A Proper Sunday Roast
Park yourself at the pub for this iconic tradition!
The Best Meal of the Week
Sunday roast is a weekly ritual that is close to our hearts. In fact, we don’t consider a weekend complete before tucking into a traditional roast with all the fixin’s, including a pint of English ale. We caught up with our own Chef Ryan Lister to find out what inspired him to perfect his version of Britain’s most beloved meal, as well as a few cheeky tips and tricks for home cooks.
What memories does Sunday roast evoke for you?
Sunday roast makes me think of my family: Mum, Dad, brother, sister, grandparents, aunts, uncles and cousins. When I was growing up, we would go to my Nan’s house for Sunday roast every single week. The smell of swede being mashed with butter and black pepper will always make me think of her kitchen. Her gravy is liquid gold. (Nan’s top tip: save the water from your peas and carrots, and then add it to the gravy for a little sweetness. It’s a game-changer.) I loved her crispy roast potatoes — each one individually basted with lard. The older we got, the more we had to control ourselves when all the food was being brought to the table. To me this was the ultimate family meal. I’ll always remember gathering around the table and passing the 10 different side dishes — and the legendary gravy. Magic!
What is the best time of day to tuck into a Sunday roast?
We always had roast at about 1:30pm, so it was traditionally a Sunday lunch for us. But in all honesty, there is no best time. I would happily smash a roast dinner at 12pm, 6pm or 10pm!
What is the secret to cooking a perfect roast beef?
This depends on the cut of beef, but to me the ultimate choice is rib eye. I suggest taking the beef out an hour or so before cooking so it comes to room temperature. Season it generously with salt and pepper. Skewer underneath the string, tying the rib eye tight with rosemary. Place it into a 450° oven on a bed of large-cut carrots and whole onions (you can eat the onions with your roast and save your carrots for the gravy making). Cook the beef for about an hour and then lower your oven to 350°. It should be nice and golden at this point. I cook my rib eye to just about medium (130°) so it rests up to just below medium-well (145°) so all the fat is broken down and the meat is proper tender and juicy. Remove the beef from the tray and let it rest for at least an hour, whilst you cook the potatoes and Yorkshires.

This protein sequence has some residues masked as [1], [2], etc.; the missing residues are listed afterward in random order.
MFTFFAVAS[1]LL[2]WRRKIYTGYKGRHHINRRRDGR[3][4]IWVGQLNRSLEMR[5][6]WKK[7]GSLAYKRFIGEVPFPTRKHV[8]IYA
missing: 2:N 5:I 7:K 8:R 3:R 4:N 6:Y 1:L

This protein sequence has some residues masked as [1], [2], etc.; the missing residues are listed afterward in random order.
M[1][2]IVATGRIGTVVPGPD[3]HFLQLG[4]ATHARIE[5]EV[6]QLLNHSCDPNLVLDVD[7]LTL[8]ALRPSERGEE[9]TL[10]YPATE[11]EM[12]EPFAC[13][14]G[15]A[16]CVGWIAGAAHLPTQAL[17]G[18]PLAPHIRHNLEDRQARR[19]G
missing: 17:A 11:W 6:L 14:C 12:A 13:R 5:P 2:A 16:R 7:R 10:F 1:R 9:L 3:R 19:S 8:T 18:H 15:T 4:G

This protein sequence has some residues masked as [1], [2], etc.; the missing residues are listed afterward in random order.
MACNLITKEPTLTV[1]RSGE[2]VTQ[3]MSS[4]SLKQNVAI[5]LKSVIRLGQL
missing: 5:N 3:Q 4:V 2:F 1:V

How do you get your roasties so crispy and tasty?
It’s all about the pre-boil. Place your peeled potatoes in a pot and cover with water. Season generously with salt, as we won’t be adding more later. Place on high heat until the water comes to a boil then turn to a simmer. When the potatoes and just undercooked, strain them and let them steam dry for one minute. This is crucial. Then gently toss them around in the colander so that the edges start to break apart a little. Don’t destroy them, you still have to be gentle. Next you need to add them to pre-heated fat, at about 400°. My Nan always to taught me to use plenty of fat, whether that be duck fat, vegetable oil or, in her case, lard. Carefully place your potatoes in a semi-deep tray with the already hot fat. Baste each potato. Cook them for about 30 minutes without moving. Then flip them and keep going until they are crispy. Pay attention to each spud — you may have to flip them again. Eat them straight away — don’t wait 30 minutes!
How do you bring out the flavour in your carrots?
At Liberty Commons we are lucky enough to work with farmers who produce the best heirloom carrots. If you’re at home and you want to add a little flavour to your carrots, try adding four parts water, one part orange juice, one part butter and a little thyme. Cover the carrots and place a cartouche (parchment lid) on top and cook until just tender, and then remove the lid and reduce the liquid. This will eventually create the perfect glaze for your carrots.
No Sunday roast would be complete without Yorkshire pudding. Any tips on making sure your Yorkies are fat, crisp and fluffy all at once?
Our recipe at the pub is secret (sorry!), BUT the good ol’ fashioned version with equal parts flour, milk, and large eggs works at home. Make sure you add a little salt, too. Have your muffin trays hot. Like, really hot. Now, be fast! Fill your trays to just below the rim and place the Yorkshires into a 375° oven for about 30 minutes and DO NOT open the door. I mean it. Open the door too early and your Yorkies will go flat. Be patient and treat those beauties with care.
What goes into creating a proper gravy?
It’s simple… kind of. Take your pan that you roasted the beef in and place it onto the stove top. Add a little butter and sliced onions and garlic (as well as the leftover carrots from the roast). Caramelize and add a little flour to create a roux. Cook out your flour. Now, add a good roasted beef stock as well as that “secret pea water” Nan spoke about. Bring to a boil and skim off any excess fat. Season to your taste buds. I like to add a little Worcestershire sauce for acidity but don’t tell me Nan!
What Big Rock beer pairs best with Sunday roast?
Any beer works but I love a pint of Warthog Ale or Traditional Brown Ale. Both English-style ales pair perfectly English grub!
Does Sunday roast ever make you homesick for England?
Every week. I love Canada and it is my new adopted home, but Sunday roast is so ingrained in me as a person. I miss it and my whole family every week.
Don’t fancy cooking this Sunday? Make the most of your weekend and join us at the pub for the roast of your dreams.